Skip to main content

Should I remain silent after an auto accident?

Fort Myers, FL |

Having an interest in law and legal issues, I have been doing research into the Fifth Amendment regarding one's right to remain silent and not incriminate himself. I have noticed that most attorneys (with few exceptions) recommend not giving any statement to a police officer under any circumstances. My research has confirmed this - talking to the police can rarely (if ever) help you.

My question is this: if I am in an auto accident, should I refuse to speak to police without legal counsel present? Regardless of who is at fault, can refusing to speak with police following an auto accident potentially hurt me in a future civil trial? If my silence can not be used against me, I assume it is in my best interest to remain silent.

Thank you in advance.

+ Read More

Attorney answers 2


I think you answered your own question.

READ THIS BEFORE CALLING OR EMAILING ME: I am licensed to practice before the state and federal courts in Virginia. We have not established an attorney-client relationship unless we have a signed representation agreement and you have paid me. I am providing educational instruction only--not legal advice. You should speak with an attorney to whom you have provided all the facts, before you take steps that may impact your legal rights. I am not obligated to answer subsequent emails or phone calls unless you have hired me. I wish you the best of luck with your situation.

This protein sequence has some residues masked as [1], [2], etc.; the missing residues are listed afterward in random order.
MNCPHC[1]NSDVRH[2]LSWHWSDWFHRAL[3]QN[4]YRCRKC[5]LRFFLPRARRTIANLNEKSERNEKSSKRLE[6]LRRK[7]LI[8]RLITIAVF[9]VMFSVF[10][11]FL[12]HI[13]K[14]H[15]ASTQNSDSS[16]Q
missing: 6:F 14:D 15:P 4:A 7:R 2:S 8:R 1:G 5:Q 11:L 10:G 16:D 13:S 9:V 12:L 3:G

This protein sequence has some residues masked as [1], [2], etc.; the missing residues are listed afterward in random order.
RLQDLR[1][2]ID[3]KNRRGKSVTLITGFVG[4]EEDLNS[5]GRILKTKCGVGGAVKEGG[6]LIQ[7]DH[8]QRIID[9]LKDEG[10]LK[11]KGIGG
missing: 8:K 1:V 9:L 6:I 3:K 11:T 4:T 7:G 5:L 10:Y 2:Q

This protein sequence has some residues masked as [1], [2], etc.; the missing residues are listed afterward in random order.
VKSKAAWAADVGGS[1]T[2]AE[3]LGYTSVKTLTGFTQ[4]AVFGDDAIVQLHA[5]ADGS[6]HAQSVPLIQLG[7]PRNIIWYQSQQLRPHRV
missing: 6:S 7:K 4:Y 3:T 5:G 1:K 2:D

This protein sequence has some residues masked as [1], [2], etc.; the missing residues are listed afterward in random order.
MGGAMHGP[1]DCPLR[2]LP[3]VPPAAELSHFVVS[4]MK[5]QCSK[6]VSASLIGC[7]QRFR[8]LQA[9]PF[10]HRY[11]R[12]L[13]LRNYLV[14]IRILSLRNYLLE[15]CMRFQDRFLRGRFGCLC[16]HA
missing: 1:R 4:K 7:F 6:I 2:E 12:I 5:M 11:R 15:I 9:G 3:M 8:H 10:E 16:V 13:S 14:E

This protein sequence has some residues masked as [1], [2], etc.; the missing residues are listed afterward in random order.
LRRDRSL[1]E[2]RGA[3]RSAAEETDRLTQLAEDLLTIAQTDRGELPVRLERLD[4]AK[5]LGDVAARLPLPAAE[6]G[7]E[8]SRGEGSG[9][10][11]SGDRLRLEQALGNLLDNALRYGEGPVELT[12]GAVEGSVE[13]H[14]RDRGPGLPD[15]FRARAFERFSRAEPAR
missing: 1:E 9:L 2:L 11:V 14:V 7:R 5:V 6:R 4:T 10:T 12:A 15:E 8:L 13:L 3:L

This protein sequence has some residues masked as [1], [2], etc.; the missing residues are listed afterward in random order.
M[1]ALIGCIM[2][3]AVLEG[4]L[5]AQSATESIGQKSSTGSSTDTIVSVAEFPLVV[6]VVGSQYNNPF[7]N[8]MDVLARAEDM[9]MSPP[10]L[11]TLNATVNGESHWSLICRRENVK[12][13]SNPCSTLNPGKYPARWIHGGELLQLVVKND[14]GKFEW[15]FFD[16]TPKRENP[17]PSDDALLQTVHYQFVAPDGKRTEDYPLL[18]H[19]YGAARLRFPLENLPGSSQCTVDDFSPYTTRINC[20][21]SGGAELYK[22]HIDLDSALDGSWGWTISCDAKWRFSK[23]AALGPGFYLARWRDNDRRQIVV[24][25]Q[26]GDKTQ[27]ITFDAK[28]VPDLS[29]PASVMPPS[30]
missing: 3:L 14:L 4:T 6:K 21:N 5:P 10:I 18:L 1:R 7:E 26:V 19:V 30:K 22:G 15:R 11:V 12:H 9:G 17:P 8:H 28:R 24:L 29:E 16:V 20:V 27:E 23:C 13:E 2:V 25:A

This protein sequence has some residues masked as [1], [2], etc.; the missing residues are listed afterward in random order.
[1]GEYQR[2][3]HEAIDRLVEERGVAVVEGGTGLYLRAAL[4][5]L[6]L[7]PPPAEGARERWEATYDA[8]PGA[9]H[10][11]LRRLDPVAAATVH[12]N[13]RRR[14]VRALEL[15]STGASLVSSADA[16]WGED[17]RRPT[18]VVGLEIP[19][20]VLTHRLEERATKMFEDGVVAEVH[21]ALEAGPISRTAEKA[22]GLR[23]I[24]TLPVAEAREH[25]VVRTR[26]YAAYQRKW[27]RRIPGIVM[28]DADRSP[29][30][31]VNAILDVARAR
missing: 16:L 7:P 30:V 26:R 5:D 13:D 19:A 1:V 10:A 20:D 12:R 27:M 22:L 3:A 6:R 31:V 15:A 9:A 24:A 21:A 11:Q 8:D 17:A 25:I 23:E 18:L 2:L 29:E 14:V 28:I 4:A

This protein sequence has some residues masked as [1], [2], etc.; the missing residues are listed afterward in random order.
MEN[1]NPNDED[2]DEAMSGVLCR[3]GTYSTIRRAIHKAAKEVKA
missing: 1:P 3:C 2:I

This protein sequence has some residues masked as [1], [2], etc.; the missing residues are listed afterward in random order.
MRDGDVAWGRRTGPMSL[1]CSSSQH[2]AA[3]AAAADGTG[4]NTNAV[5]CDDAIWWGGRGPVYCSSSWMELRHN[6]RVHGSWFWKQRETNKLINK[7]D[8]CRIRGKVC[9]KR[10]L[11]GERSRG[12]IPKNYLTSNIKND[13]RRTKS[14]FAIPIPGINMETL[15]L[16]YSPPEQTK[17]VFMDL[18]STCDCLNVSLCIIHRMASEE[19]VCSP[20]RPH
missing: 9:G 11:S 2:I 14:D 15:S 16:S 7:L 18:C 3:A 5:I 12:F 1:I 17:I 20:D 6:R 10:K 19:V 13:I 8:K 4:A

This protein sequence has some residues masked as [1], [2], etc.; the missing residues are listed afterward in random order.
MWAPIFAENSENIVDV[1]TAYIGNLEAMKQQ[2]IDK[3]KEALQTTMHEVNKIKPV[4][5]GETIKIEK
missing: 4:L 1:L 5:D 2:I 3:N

In Florida the drivers of vehicles are required to talk to the investigating police officer after the crash. The constitutional protection is not involved, because the statements that are required by the statute cannot be used civilly or criminally. In Florida we call this "the accident report privilege."

The refusal to speak to the police officer in this situation is itself a crime. You should not do that.

If the officer suspects that a crime is involved, such as driving under the influence, or reckless driving, the officer is supposed to notify you that a criminal investigation has begun. If the officer does not notify you of that, the accident privilege still applies and your answers cannot be used against you. However, if the officer does notify you that a criminal investigation has begun, you should consider your right to remain silent.

Usually, that right should be exercised. However, there are certainly situations in which speaking candidly to the officer might avoid an arrest. This is a matter of judgment.

This is a summary based on incomplete facts. You should not rely on it as legal advise.

Can't find what you're looking for?

Post a free question on our public forum.

Ask a Question

- or -

Search for lawyers by reviews and ratings.

Find a Lawyer